While in Paris in August, I stayed in an area called the Marais, which straddles the 3rd and 4th arrondissements. Scattered here and there, within easy walking distance, are buildings called “hotel particuliers,” many of which have large, imposing facades fronting on the street. For example, the Rodin Museum, subject of an earlier post, is housed in the Hotel Biron.
Behind their facades, most hotel particuliers have a courtyard, and sometimes, like at the Rodin, a garden behind the building. Closest to our apartment was the Musee Carnavelet, two “hotels” that now serve as the museum honoring various periods of Paris’s history. Passing through the outer gates, I found a courtyard embracing a statue of Louis XIV, and the entrance to the museum. Cretin that I am, I breezed through the museum in record time, in search of the “garden” of the hotels, which I had seen in a book before I left home. Le voila!
I liked the way the summer annuals helped brighten up the otherwise very formal boxwood parterres. I’m not always a fan of a mix of really strongly-colored plants together – but in this case it worked.
This approach was also in evidence when – earlier in my stay – I visited the Hotel de Soubise during a walking tour of the Marais. Formerly the residence of French dukes and princes too numerous to count, it’s now the Museum of French history. The courtyard, or “cour d’honneur,” somewhat stark in the winter, sported brightly blooming swaths of summer annuals when I was there. The Verbena bonariensis was an especially nice addition.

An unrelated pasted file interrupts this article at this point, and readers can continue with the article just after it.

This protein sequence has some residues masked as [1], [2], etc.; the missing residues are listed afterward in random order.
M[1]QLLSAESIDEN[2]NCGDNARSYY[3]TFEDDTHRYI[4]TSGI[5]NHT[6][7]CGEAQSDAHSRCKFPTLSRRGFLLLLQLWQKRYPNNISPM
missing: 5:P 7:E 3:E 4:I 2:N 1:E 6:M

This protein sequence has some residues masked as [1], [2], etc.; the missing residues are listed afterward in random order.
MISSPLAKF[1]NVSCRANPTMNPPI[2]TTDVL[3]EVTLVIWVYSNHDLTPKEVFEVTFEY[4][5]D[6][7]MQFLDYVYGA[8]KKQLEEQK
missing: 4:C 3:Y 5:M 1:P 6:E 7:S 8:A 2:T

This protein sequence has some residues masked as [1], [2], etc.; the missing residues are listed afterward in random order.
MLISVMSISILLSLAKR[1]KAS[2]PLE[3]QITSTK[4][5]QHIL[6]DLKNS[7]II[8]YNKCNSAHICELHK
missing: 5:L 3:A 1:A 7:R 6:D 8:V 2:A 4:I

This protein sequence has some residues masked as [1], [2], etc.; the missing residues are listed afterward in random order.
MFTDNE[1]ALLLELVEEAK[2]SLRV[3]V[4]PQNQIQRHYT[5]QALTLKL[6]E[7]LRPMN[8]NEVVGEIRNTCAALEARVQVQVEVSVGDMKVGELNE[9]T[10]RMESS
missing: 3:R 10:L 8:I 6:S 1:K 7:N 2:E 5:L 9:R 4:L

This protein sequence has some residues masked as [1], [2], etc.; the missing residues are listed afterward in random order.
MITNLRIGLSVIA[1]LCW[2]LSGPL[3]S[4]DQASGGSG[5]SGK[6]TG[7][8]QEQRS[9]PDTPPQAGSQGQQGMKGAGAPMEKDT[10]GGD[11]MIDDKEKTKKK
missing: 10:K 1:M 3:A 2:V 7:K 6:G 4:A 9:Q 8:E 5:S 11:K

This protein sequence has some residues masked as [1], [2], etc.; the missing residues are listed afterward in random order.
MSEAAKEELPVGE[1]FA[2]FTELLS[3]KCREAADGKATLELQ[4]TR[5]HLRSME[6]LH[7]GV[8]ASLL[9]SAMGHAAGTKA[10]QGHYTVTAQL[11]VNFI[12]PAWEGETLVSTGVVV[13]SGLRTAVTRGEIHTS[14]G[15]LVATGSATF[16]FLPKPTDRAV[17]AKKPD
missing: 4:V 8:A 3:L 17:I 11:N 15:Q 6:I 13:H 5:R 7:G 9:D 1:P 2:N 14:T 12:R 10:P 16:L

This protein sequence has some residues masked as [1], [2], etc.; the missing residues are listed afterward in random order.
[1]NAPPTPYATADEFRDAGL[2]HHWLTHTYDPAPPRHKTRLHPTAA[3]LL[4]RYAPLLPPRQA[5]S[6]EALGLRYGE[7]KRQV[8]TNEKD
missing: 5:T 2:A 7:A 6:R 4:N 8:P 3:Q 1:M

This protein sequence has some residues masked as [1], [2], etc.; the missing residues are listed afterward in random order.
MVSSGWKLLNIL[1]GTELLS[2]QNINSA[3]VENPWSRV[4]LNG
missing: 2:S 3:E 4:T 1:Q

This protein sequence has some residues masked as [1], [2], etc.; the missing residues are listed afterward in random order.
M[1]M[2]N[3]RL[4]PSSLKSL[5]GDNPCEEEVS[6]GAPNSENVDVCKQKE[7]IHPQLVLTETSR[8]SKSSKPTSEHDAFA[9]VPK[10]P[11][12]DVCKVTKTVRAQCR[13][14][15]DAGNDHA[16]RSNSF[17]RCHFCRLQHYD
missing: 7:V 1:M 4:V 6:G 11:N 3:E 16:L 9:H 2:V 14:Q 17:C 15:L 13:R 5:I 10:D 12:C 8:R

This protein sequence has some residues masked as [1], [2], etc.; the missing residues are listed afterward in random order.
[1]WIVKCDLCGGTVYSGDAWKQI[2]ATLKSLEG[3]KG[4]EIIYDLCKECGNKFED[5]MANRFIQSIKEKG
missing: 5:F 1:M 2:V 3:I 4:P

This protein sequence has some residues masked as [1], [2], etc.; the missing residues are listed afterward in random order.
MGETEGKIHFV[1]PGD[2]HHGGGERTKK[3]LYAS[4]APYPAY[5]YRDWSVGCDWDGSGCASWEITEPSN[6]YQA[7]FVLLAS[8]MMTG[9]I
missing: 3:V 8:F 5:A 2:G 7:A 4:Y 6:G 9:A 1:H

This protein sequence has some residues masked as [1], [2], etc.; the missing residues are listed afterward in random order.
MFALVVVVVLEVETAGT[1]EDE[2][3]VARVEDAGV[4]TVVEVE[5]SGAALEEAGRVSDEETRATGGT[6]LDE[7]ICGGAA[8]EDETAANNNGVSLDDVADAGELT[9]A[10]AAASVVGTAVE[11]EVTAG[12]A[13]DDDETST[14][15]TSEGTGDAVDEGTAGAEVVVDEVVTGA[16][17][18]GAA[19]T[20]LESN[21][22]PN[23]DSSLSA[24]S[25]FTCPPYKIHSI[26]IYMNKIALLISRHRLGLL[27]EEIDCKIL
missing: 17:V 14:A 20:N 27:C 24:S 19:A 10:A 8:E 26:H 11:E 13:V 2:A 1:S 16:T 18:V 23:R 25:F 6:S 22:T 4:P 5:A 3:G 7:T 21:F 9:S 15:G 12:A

The one other “hotel” garden I visited was that of the Hotel de Sully (also in the Marais).
Unlike the Soubise or Carnavelet sites, here I found no annuals to liven up the conical yews and boxwoods. But in their place, something even more interesting: in a classical formal garden, a freestanding stone lattice on the right side as you enter, and a “sculpture” of a mole (or badger?) encased in soil. There was no sign or any kind of information about the piece, which I can only assume is temporary.
For a look at another art installation in this garden, called “Bee’s Dance,” which apparently I missed (more’s the pity), click here. And be sure to explore these hidden gems if you’re in Paris in the spring, summer or fall! Next post – on to Oxford.